Do you think the new “shiny” puffers are helping matters?

Don’t answer. It’s a rhetorical question.

Because certain regions in the country (including us) have such a dire need for outerwear during the winter months, you would think the category would be exploding with function and creativity. But it isn’t. Or should I say, it hasn’t been.

And because we have fallen into the habit of reaching for what has become, for lack of a better term, the lowest common denominator in outwear, our heads have been down and we’ve been missing the fact that some people are doing some amazingly new and different things with coats these days. Especially this season where I really saw designers taking fabric with vastly different properties and putting their efforts back into outerwear.

From Proenza Schouler’s wool and neoprene wonders to Jason Wu’s wool and shearling creations to Lucas Nascimento‘s modern interpretation of the 1940’s to Jonathan Saunder’s clever patchwork designs, there seems to be new life circulating around an old “category.”

Fabulous!

Last month we had some incredibly warm neoprene pieces from Jacquemus, and this month they are sold out completely – and we’re just coming to the end of October. Which leads me to believe that some people are packing away their puffers and really starting to get it.

Jonathan Saunders

Jonathan Saunders

Proenza Schouler

Proenza Schouler

Proenza Schouler

Proenza Schouler

Proenza Schouler

Proenza Schouler

Proenza Schouler

Proenza Schouler

Proenza Schouler

Proenza Schouler

Lucas Nascimento

Lucas Nascimento

Lucas Nascimento

Lucas Nascimento

Jason Wu

Jason Wu

Jason Wu

Jason Wu

Jason Wu

Jason Wu

Jacquemus

Jacquemus

Jacquemus

Jacquemus

Alice Roi

Alice Roi

 

Meanwhile, in Paris…

Each season I board a plane to Paris and expect to find some inspiration when I land. I attend shows and visit showrooms; I talk to other businesswomen and men; I meet with designers and exchange ideas with magazine editors…all in an effort to find and bring new ideas and inspiration back to Boston.

I don’t want to sound like a curmudgeon, but as my trip came to a close last week and I found myself ready to come home, I realized that overall, I wasn’t so inspired.

Actually, I’m quite happy with what I bought while I was there, and I had no problem committing to the designers and ideas that I did, but I’m glad I went into it with a definitive point of view – because when people walk into the major department stores in spring, I don’t know if they’ll be able to find one. Sure, you’ll see the trends – but inspiration? I’m not so sure.

I really enjoyed what designers like Haider Ackermann, Jonathan Saunders, Victoria Beckham, and Roland Mouret had to say, but beyond that most everything else smelled quite unauthentic. It seemed the creative air was sucked out of the city in some odd way. Paris has always been about the artistry, but more and more it’s become about going “global,” and the art is getting lost.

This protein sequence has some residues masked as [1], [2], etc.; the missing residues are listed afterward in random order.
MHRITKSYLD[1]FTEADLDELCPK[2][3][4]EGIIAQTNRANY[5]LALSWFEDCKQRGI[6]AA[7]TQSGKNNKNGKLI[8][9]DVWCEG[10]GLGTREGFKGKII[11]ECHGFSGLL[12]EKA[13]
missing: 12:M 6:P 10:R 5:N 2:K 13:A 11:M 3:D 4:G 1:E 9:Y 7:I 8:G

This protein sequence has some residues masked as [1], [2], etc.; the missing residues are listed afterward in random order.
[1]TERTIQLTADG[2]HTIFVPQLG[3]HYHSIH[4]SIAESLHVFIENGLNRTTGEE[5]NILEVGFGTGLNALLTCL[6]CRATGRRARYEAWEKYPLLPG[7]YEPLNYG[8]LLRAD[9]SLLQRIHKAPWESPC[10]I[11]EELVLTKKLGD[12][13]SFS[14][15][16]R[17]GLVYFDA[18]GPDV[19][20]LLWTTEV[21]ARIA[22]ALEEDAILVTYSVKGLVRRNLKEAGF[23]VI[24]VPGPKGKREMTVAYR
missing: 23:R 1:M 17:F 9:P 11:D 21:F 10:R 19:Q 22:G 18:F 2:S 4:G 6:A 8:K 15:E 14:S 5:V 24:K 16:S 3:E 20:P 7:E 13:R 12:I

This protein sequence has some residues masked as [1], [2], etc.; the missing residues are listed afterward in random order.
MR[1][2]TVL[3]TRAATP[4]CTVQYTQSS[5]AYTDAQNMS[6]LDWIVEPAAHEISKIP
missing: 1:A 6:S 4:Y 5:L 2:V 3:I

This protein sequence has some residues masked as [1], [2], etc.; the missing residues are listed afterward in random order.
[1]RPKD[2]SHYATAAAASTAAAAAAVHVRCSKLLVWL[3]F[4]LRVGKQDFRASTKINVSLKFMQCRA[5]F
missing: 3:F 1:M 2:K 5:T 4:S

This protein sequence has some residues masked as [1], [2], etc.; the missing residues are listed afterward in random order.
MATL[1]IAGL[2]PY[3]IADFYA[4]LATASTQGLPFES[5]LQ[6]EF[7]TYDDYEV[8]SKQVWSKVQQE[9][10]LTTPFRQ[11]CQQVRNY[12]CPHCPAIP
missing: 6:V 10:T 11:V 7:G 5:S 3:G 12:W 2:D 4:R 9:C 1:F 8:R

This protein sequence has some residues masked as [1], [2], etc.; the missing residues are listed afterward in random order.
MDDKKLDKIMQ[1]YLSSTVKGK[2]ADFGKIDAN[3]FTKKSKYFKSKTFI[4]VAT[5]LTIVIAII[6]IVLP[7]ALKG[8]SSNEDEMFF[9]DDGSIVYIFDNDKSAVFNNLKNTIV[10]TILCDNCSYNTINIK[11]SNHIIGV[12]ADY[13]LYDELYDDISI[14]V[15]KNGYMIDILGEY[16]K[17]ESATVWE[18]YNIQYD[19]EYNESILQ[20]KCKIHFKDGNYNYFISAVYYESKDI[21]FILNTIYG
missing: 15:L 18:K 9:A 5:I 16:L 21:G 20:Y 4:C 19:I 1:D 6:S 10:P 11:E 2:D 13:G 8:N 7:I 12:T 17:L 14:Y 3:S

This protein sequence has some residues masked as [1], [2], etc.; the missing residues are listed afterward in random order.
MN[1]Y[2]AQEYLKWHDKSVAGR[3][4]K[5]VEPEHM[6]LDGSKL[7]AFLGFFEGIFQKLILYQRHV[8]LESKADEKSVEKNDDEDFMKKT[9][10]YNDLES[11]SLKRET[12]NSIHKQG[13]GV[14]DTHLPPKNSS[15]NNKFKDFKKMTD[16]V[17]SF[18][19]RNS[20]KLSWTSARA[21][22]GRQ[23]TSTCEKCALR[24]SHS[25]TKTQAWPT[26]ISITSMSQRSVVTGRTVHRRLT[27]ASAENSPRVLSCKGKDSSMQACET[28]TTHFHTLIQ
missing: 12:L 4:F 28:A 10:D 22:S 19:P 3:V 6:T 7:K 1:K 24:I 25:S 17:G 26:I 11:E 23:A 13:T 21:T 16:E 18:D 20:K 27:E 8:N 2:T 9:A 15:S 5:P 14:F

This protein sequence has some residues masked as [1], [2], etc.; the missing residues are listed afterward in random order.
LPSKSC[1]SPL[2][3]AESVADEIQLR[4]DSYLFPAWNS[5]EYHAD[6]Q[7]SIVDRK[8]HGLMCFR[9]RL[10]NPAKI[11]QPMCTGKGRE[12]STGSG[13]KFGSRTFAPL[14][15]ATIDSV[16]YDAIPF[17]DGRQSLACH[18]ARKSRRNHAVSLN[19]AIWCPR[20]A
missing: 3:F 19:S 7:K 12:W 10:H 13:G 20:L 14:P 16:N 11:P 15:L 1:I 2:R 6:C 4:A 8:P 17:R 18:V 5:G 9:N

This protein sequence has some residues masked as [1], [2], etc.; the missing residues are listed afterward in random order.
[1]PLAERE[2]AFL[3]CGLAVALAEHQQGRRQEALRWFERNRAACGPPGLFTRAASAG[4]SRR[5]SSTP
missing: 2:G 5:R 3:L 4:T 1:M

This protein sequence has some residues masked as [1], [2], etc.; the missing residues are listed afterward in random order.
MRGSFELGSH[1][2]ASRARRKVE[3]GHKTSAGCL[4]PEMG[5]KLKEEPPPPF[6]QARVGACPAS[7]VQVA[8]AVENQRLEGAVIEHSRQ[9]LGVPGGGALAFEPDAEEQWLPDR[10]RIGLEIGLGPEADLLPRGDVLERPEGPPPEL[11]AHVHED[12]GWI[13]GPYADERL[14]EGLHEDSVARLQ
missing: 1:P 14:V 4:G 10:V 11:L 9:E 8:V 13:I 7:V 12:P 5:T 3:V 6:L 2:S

I understand that the name of the game is the bottom line, but we can’t forget that ingenuity has paved the road to the bottom line for many incredible designers throughout the ages. There is no question that fashion is losing its edge and becoming too commercialized overall. Authenticity is becoming lost and not only is it affecting the subconscious behaviors of consumers, it’s taking an evident toll on the industry itself.

One of the last shows of Fashion Week was Chanel. Karl Lagarfeld transformed the Grand Palais into a Paris Boulevard and it seemed, a feminist protest. Models strutted together in a large group, shouting with and without megaphones, carrying posters to protest…I don’t know what, or more importantly perhaps, why. Was it a protest of fashion? Quite honestly it left me feeling confused, not inspired.

It seemed there was a sense of anti-fashion off of the runway as well. I couldn’t help but notice the fashion bloggers who are usually very well dressed were a bit more casual in Paris. I saw a lot of boy jeans and white shirts and man-style shoes, indicating that none of them wanted to fall into fashion? I got the sense that Tommy Ton didn’t know what or who to shoot because everyone was dressed so similarly. Nary a Christian Louboutin heel or Céline bag could be found. The tone was definitely toned down and it felt unsettling to me that people were holding back.

Other unsettling news came via WWD where I learned that New York would be adding five new 250k square foot department stores to the borough of Manhattan. Why? So they can sell everything on sale? So the conglomerates that own a great deal of the fashion space can continue to seek a dominant space in the market? At what price?

Quite often I feel like Vanessa Freidman, Fashion Director and Chief Fashion Critic of the New York Times, is one of the only other people who sees what I see, and is willing to talk about it. If you read her articles it’s clear she wants to know what the purpose is of fashion these days, and why the industry is behaving as it is. What’s going on and what’s it really all about? Do we need another paparazzi picture of Kim and Kanye arriving late to a fashion show?

Unfortunately, my need for authenticity and integrity wasn’t quite satiated this season. It seemed the designers wanted to say or demand something, but they didn’t quite know what it was – and it’s for this reason that the reaction of the industry to build more toward dominance seems quite counterproductive at this time.

My hope is that the industry starts to see and dismantle the hamster wheel they’ve built for consumers to build an appetite with, and instead find ways to encourage consumption that has some meaning behind it. Find a way to encourage originality and authenticity, and understand that people want to devour that even more.

Meanwhile…I’m walking around the city streets of Paris wearing pieces that I brought from Boston. Pieces from Louis, past and present – all mixed up but with a distinct point of view. People were stopping me, asking me how I put things together – finally something to talking about!

…and so I ask, do you really care where Kim and Kanye are today?

Haider Ackermann